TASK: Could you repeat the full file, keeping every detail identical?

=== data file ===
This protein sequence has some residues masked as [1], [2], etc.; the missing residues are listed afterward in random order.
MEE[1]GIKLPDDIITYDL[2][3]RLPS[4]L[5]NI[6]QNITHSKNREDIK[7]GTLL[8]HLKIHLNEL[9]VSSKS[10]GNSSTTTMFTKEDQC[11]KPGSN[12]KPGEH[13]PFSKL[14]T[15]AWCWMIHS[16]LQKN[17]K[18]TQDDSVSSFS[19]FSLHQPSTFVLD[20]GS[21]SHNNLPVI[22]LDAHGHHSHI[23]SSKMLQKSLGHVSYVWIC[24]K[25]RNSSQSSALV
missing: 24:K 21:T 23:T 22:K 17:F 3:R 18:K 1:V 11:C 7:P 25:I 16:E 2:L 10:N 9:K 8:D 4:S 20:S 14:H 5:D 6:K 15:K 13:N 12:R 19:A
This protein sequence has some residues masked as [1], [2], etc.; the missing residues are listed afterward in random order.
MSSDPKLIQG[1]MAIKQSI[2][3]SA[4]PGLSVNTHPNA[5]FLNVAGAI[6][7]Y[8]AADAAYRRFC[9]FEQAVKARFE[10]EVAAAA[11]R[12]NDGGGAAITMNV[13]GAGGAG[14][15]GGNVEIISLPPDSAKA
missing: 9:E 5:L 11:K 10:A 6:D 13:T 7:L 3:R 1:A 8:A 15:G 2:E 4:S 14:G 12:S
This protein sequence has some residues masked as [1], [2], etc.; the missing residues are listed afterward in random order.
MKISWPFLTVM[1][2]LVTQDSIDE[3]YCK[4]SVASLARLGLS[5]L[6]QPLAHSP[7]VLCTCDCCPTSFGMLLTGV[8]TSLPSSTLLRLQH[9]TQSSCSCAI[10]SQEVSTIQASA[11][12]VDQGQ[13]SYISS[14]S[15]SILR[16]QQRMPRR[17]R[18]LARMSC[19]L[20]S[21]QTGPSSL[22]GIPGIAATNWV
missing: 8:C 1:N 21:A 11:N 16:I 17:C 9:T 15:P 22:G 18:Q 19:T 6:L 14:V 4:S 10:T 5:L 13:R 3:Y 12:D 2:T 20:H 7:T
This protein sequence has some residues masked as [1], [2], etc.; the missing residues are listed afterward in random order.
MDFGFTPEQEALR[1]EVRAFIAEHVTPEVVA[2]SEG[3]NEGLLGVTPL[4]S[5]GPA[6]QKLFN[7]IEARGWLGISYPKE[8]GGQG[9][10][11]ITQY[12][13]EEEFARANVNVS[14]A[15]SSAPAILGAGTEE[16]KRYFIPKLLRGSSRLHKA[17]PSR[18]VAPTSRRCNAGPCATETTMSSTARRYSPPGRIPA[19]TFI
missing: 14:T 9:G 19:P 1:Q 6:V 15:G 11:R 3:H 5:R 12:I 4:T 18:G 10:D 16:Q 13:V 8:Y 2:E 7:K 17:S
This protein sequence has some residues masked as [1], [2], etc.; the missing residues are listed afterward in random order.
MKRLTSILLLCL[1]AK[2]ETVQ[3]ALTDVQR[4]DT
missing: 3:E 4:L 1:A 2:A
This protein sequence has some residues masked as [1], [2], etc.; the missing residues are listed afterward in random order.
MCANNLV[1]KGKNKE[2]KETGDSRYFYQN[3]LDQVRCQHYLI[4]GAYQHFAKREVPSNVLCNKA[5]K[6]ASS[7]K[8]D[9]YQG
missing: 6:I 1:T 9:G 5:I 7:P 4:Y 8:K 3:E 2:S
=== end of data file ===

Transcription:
This protein sequence has some residues masked as [1], [2], etc.; the missing residues are listed afterward in random order.
MEE[1]GIKLPDDIITYDL[2][3]RLPS[4]L[5]NI[6]QNITHSKNREDIK[7]GTLL[8]HLKIHLNEL[9]VSSKS[10]GNSSTTTMFTKEDQC[11]KPGSN[12]KPGEH[13]PFSKL[14]T[15]AWCWMIHS[16]LQKN[17]K[18]TQDDSVSSFS[19]FSLHQPSTFVLD[20]GS[21]SHNNLPVI[22]LDAHGHHSHI[23]SSKMLQKSLGHVSYVWIC[24]K[25]RNSSQSSALV
missing: 24:K 21:T 23:T 22:K 17:F 3:R 18:K 1:V 11:C 7:P 25:I 16:E 2:L 10:N 9:K 8:D 4:S 20:S 14:H 5:D 6:K 15:K 13:N 12:R 19:A
This protein sequence has some residues masked as [1], [2], etc.; the missing residues are listed afterward in random order.
MSSDPKLIQG[1]MAIKQSI[2][3]SA[4]PGLSVNTHPNA[5]FLNVAGAI[6][7]Y[8]AADAAYRRFC[9]FEQAVKARFE[10]EVAAAA[11]R[12]NDGGGAAITMNV[13]GAGGAG[14][15]GGNVEIISLPPDSAKA
missing: 9:E 5:L 11:K 10:A 6:D 13:T 7:L 3:R 1:A 8:A 15:G 2:E 4:S 14:G 12:S
This protein sequence has some residues masked as [1], [2], etc.; the missing residues are listed afterward in random order.
MKISWPFLTVM[1][2]LVTQDSIDE[3]YCK[4]SVASLARLGLS[5]L[6]QPLAHSP[7]VLCTCDCCPTSFGMLLTGV[8]TSLPSSTLLRLQH[9]TQSSCSCAI[10]SQEVSTIQASA[11][12]VDQGQ[13]SYISS[14]S[15]SILR[16]QQRMPRR[17]R[18]LARMSC[19]L[20]S[21]QTGPSSL[22]GIPGIAATNWV
missing: 8:C 1:N 21:A 11:N 16:I 17:C 9:T 15:P 22:G 18:Q 19:T 6:L 14:V 4:S 10:T 5:L 13:R 3:Y 12:D 2:T 20:H 7:T
This protein sequence has some residues masked as [1], [2], etc.; the missing residues are listed afterward in random order.
MDFGFTPEQEALR[1]EVRAFIAEHVTPEVVA[2]SEG[3]NEGLLGVTPL[4]S[5]GPA[6]QKLFN[7]IEARGWLGISYPKE[8]GGQG[9][10][11]ITQY[12][13]EEEFARANVNVS[14]A[15]SSAPAILGAGTEE[16]KRYFIPKLLRGSSRLHKA[17]PSR[18]VAPTSRRCNAGPCATETTMSSTARRYSPPGRIPA[19]TFI
missing: 14:T 9:G 19:P 1:Q 6:V 15:G 11:R 3:H 5:R 12:I 4:T 18:G 10:D 16:Q 13:V 8:Y 2:E 7:K 17:S
This protein sequence has some residues masked as [1], [2], etc.; the missing residues are listed afterward in random order.
MKRLTSILLLCL[1]AK[2]ETVQ[3]ALTDVQR[4]DT
missing: 3:E 4:L 1:A 2:A
This protein sequence has some residues masked as [1], [2], etc.; the missing residues are listed afterward in random order.
MCANNLV[1]KGKNKE[2]KETGDSRYFYQN[3]LDQVRCQHYLI[4]GAYQHFAKREVPSNVLCNKA[5]K[6]ASS[7]K[8]D[9]YQG
missing: 6:I 1:T 9:G 5:I 7:P 4:Y 8:K 3:E 2:S